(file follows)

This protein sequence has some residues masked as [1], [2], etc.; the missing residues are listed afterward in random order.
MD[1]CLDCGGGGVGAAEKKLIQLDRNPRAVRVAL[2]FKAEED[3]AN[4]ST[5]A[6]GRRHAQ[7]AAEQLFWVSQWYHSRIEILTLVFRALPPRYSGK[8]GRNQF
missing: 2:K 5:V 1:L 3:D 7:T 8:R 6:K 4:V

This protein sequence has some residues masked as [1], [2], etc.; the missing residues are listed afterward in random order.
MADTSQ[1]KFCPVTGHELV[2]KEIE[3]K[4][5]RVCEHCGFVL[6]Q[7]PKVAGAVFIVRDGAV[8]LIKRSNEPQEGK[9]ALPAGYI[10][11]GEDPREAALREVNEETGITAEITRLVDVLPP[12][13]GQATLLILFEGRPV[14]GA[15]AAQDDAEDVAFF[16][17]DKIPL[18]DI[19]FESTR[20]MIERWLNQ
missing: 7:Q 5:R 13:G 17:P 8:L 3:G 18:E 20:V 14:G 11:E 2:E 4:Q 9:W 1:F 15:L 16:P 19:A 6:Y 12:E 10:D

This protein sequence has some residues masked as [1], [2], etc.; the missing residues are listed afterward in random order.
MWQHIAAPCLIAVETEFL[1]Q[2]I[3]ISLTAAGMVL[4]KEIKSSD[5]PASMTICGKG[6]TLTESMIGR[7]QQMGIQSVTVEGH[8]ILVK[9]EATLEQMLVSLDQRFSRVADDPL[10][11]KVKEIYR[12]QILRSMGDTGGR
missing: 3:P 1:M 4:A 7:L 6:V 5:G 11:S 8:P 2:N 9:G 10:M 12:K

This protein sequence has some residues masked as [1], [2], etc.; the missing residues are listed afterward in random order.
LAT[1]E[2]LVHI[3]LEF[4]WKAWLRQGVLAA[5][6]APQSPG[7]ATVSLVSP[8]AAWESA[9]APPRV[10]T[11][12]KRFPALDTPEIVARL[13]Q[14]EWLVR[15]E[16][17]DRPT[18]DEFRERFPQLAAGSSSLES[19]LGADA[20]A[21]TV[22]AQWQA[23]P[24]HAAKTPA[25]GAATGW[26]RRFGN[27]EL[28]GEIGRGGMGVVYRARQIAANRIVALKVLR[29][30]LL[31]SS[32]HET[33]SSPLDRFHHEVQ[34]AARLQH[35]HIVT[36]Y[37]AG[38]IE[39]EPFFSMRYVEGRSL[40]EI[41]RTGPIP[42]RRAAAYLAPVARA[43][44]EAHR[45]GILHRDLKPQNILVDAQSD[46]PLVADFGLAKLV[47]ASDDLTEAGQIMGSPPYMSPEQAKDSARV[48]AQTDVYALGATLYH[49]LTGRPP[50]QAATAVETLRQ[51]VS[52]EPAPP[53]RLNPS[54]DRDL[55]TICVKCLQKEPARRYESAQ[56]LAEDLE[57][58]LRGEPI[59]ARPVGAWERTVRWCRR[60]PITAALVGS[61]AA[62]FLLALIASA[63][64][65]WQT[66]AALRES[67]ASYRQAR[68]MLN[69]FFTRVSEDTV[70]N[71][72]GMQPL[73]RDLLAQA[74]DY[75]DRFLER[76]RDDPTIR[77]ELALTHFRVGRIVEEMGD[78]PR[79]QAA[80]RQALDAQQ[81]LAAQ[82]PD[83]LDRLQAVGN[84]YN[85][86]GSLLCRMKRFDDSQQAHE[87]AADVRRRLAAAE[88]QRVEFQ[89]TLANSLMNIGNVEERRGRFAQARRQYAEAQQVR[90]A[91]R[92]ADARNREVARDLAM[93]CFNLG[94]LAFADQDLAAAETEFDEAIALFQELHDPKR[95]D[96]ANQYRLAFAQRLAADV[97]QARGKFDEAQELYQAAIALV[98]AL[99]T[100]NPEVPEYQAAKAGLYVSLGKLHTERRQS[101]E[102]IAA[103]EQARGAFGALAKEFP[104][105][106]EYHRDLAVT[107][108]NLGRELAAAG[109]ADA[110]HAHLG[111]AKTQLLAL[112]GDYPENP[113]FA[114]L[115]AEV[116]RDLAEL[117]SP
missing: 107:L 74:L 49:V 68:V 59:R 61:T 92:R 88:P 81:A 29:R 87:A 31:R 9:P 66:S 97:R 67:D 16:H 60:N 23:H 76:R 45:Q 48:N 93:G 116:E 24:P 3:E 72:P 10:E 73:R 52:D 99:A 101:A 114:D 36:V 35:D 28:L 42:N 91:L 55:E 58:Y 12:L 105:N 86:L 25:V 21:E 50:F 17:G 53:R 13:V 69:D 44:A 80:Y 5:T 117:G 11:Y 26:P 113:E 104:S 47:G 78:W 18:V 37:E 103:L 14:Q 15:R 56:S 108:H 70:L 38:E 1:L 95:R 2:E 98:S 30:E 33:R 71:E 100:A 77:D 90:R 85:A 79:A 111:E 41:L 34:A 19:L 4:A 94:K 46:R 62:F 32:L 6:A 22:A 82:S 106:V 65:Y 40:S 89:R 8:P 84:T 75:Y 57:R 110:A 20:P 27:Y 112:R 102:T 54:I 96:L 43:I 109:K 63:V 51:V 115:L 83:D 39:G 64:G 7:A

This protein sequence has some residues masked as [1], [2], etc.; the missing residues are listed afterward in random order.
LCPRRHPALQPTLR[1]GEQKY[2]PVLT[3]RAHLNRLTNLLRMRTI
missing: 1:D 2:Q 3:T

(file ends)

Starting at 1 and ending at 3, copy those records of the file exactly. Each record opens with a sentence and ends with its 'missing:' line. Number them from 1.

This protein sequence has some residues masked as [1], [2], etc.; the missing residues are listed afterward in random order.
MD[1]CLDCGGGGVGAAEKKLIQLDRNPRAVRVAL[2]FKAEED[3]AN[4]ST[5]A[6]GRRHAQ[7]AAEQLFWVSQWYHSRIEILTLVFRALPPRYSGK[8]GRNQF
missing: 2:K 5:V 1:L 3:D 7:T 8:R 6:K 4:V

This protein sequence has some residues masked as [1], [2], etc.; the missing residues are listed afterward in random order.
MADTSQ[1]KFCPVTGHELV[2]KEIE[3]K[4][5]RVCEHCGFVL[6]Q[7]PKVAGAVFIVRDGAV[8]LIKRSNEPQEGK[9]ALPAGYI[10][11]GEDPREAALREVNEETGITAEITRLVDVLPP[12][13]GQATLLILFEGRPV[14]GA[15]AAQDDAEDVAFF[16][17]DKIPL[18]DI[19]FESTR[20]MIERWLNQ
missing: 7:Q 5:R 13:G 17:P 8:L 3:G 18:E 20:V 14:G 11:E 2:E 4:Q 9:W 1:F 15:L 16:P 19:A 6:Y 12:E 10:D

This protein sequence has some residues masked as [1], [2], etc.; the missing residues are listed afterward in random order.
MWQHIAAPCLIAVETEFL[1]Q[2]I[3]ISLTAAGMVL[4]KEIKSSD[5]PASMTICGKG[6]TLTESMIGR[7]QQMGIQSVTVEGH[8]ILVK[9]EATLEQMLVSLDQRFSRVADDPL[10][11]KVKEIYR[12]QILRSMGDTGGR
missing: 3:P 1:M 4:A 7:L 6:V 5:G 11:S 8:P 2:N 9:G 10:M 12:K